The Baby Peach. An ancient Sutton carp that Alex dearly wanted to catch!
The following day I did the same again. The conditions hadn’t changed and the fish were still feeding on my bait in the pads. I was hoping that I could get at least one bite off the area before it blew. A 29-pounder the next day made it a trio of carp from the baited area. I was using a new bait in the form of the Krill and Manilla from Sticky in mixed sizes, a bait I had immense confidence in.
I returned for my next two-day trip on the Sunday afternoon and found fish milling around in the front of the High Point swim. I set up but there were a few anglers on the lake. A westerly wind picked up and the fish moved along the bank in front of another angler. I stood with the angler in The Gate swim seeing fish over his areas. He was only doing a few hours and left and with only an hour and a half of fishing time left before the gate was closed. I decided to move onto showing fish that I had seen in that area and cast a couple of 2oz leads to it. It was apparent that the fish were enjoying feeding in the deeper silt where the naturals have congregated. Like the pads swim, I made sure to trickle a few boilies over the feeding fish before baiting with the rigs; this may have made a difference too.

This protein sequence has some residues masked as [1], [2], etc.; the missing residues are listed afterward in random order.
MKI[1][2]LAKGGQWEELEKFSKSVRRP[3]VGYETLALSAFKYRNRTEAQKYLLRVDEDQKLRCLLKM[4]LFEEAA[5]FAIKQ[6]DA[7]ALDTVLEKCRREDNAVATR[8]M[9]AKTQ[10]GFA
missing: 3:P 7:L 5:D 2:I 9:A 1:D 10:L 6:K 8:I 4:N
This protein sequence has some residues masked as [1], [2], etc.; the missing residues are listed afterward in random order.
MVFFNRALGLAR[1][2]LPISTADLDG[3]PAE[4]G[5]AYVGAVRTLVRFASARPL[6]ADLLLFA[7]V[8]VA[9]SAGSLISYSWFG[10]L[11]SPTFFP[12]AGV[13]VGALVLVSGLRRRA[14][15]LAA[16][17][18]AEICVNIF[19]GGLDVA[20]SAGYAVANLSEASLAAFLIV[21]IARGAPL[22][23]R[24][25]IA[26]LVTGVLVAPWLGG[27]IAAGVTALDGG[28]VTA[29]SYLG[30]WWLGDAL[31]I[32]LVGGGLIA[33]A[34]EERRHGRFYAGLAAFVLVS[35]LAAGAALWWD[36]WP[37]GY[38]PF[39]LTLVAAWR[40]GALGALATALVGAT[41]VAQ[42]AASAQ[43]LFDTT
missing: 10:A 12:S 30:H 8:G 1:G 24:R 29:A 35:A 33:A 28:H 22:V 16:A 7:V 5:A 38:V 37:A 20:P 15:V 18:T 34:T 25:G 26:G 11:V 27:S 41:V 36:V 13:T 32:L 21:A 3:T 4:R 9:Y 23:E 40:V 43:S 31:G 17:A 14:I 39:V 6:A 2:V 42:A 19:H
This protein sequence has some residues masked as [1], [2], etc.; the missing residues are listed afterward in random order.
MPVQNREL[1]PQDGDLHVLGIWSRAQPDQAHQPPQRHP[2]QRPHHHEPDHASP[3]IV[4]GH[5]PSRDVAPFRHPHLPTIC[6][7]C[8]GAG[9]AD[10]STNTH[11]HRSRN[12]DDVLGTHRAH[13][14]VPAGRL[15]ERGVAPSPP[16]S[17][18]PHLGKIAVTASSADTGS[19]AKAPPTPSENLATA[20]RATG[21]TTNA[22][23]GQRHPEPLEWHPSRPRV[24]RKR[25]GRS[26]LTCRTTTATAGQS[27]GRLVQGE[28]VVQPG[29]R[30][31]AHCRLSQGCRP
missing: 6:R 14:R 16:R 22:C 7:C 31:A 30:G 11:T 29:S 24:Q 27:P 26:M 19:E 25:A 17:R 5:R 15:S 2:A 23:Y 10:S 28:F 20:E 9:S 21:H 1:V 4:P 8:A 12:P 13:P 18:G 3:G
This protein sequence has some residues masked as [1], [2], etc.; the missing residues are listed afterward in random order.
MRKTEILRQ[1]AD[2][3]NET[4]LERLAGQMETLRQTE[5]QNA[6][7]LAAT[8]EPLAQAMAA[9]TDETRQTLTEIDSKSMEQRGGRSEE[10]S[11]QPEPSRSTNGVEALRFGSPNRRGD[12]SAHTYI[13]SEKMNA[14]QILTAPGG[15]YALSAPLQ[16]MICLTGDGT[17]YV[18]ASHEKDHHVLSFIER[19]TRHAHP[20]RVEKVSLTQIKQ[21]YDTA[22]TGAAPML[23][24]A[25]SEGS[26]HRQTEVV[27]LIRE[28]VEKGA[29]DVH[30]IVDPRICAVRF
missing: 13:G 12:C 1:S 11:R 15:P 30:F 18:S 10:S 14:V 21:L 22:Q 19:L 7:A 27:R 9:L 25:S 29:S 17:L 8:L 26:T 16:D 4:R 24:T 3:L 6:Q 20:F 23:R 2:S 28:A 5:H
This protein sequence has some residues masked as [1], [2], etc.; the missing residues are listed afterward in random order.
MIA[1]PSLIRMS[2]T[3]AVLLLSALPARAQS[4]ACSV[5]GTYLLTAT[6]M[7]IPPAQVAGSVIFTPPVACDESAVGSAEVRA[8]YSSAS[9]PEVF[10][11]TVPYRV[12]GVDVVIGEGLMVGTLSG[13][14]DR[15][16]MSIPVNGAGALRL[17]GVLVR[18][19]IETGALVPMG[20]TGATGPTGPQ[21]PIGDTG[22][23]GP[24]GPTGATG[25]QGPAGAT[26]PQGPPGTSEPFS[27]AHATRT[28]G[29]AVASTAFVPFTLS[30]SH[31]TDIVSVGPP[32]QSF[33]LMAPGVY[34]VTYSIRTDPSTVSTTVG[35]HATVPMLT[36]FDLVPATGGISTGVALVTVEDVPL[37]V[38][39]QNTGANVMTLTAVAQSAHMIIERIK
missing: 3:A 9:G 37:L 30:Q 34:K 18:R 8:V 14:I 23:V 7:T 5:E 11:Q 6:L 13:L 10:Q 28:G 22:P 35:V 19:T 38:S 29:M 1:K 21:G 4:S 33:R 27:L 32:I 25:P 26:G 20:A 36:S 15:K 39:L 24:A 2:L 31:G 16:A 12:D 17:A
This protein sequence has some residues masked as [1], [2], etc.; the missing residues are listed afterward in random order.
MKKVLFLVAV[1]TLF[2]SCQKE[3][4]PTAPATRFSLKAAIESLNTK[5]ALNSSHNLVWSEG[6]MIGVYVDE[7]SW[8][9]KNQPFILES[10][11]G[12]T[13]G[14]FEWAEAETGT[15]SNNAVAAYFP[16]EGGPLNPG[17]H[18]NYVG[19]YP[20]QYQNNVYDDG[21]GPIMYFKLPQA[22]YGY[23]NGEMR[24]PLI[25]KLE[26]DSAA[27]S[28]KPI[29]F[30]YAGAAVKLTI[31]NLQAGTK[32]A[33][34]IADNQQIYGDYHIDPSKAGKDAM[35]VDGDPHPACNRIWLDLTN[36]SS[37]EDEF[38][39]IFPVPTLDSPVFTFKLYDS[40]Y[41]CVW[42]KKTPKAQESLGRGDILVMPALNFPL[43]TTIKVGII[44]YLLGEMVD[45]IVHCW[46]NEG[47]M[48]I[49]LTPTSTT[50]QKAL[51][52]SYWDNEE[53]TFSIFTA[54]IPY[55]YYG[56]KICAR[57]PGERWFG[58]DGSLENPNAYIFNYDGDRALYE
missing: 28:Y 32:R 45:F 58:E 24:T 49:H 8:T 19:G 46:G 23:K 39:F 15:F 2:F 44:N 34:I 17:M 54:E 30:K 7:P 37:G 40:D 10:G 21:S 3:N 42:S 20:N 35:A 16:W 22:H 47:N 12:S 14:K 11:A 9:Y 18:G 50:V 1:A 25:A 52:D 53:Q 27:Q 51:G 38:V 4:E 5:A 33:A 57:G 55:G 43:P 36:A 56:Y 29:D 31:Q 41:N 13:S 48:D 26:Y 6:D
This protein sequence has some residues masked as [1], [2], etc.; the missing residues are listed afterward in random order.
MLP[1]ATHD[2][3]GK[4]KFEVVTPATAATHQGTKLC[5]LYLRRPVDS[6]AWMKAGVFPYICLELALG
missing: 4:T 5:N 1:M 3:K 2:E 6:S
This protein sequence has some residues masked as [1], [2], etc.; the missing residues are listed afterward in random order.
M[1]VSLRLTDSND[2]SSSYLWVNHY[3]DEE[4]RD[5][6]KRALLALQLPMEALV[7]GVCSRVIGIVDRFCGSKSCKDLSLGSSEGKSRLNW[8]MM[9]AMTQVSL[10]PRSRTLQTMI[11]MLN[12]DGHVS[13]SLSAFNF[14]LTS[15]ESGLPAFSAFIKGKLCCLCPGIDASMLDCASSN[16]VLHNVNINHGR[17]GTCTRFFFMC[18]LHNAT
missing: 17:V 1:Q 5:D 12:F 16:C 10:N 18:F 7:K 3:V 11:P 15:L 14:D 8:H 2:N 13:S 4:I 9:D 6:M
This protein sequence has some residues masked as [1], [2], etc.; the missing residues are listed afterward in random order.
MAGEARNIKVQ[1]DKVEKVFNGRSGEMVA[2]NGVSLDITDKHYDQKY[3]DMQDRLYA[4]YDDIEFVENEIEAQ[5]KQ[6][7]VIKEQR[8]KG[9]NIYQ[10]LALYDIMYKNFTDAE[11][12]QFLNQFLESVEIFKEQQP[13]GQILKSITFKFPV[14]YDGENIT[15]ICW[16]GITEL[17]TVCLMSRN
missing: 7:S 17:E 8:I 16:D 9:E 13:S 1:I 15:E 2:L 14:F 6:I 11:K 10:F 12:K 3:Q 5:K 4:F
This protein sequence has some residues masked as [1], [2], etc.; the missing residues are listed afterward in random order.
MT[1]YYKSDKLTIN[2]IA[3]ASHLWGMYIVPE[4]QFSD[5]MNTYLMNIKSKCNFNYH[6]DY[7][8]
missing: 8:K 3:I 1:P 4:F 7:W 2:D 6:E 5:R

Alex’s Rig Tweaks
A large loop with a silver of putty on the knot adds weight to the hook link, reducing tangles without the need for sleeves
Attention to detail is key. Alex likes to position hi split shot in a small hole that he makes in the wafter. A much neater arrangement.
By sandwiching a piece of dissolving foam between two boilies in a PVA bag, it slows the descent of the bag onto the soft silt
I got a couple of rods out to the area, with my small PVA bag and a 20mm Sticky Krill wafter hook bait on a blow-back rig trimmed down to create an awesome slow-sinking hook bait. With the lines all slackened off I sat back and watched for signs of fish. I am always meticulous about setting my lines. I feel it’s something that people don’t pay much attention to. Even when the line is slack I make sure that I pay just enough off. It means that as soon as a fish picks up the bait, I know about it.
A rare day capture of a scaly mirror
Within half an hour I landed a 33lb 14oz common called The Baby Peach, another Sutton jewel.
The awesome Peach over 41lb. It’s a carp that has been held by many well-known anglers over the years